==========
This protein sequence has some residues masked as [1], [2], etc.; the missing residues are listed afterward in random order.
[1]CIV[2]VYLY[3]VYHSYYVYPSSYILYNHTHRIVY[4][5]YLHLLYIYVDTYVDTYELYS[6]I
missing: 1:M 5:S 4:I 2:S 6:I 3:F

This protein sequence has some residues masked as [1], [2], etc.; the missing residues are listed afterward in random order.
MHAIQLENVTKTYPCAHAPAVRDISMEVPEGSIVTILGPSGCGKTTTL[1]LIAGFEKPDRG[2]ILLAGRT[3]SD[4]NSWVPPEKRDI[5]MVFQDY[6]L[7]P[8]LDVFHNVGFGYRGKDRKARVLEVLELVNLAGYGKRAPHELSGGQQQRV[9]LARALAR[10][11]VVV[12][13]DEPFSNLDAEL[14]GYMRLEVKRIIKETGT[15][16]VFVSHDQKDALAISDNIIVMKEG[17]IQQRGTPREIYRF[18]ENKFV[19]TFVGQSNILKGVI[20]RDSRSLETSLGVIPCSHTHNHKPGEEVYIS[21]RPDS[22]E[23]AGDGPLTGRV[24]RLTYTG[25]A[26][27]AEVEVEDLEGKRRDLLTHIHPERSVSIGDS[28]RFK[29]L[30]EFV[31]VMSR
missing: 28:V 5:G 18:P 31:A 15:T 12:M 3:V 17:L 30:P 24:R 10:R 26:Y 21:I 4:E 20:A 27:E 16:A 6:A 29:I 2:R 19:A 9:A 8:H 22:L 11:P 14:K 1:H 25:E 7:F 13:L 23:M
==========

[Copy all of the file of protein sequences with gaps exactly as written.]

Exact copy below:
This protein sequence has some residues masked as [1], [2], etc.; the missing residues are listed afterward in random order.
[1]CIV[2]VYLY[3]VYHSYYVYPSSYILYNHTHRIVY[4][5]YLHLLYIYVDTYVDTYELYS[6]I
missing: 1:M 5:S 4:I 2:S 6:I 3:F

This protein sequence has some residues masked as [1], [2], etc.; the missing residues are listed afterward in random order.
MHAIQLENVTKTYPCAHAPAVRDISMEVPEGSIVTILGPSGCGKTTTL[1]LIAGFEKPDRG[2]ILLAGRT[3]SD[4]NSWVPPEKRDI[5]MVFQDY[6]L[7]P[8]LDVFHNVGFGYRGKDRKARVLEVLELVNLAGYGKRAPHELSGGQQQRV[9]LARALAR[10][11]VVV[12][13]DEPFSNLDAEL[14]GYMRLEVKRIIKETGT[15][16]VFVSHDQKDALAISDNIIVMKEG[17]IQQRGTPREIYRF[18]ENKFV[19]TFVGQSNILKGVI[20]RDSRSLETSLGVIPCSHTHNHKPGEEVYIS[21]RPDS[22]E[23]AGDGPLTGRV[24]RLTYTG[25]A[26][27]AEVEVEDLEGKRRDLLTHIHPERSVSIGDS[28]RFK[29]L[30]EFV[31]VMSR
missing: 28:V 5:G 18:P 31:A 15:T 12:M 3:V 17:L 30:P 24:R 10:R 26:Y 21:I 4:E 20:A 27:E 16:A 6:A 29:I 2:R 19:A 9:A 8:H 22:L 11:P 14:K 1:H 25:E 7:F 13:L 23:M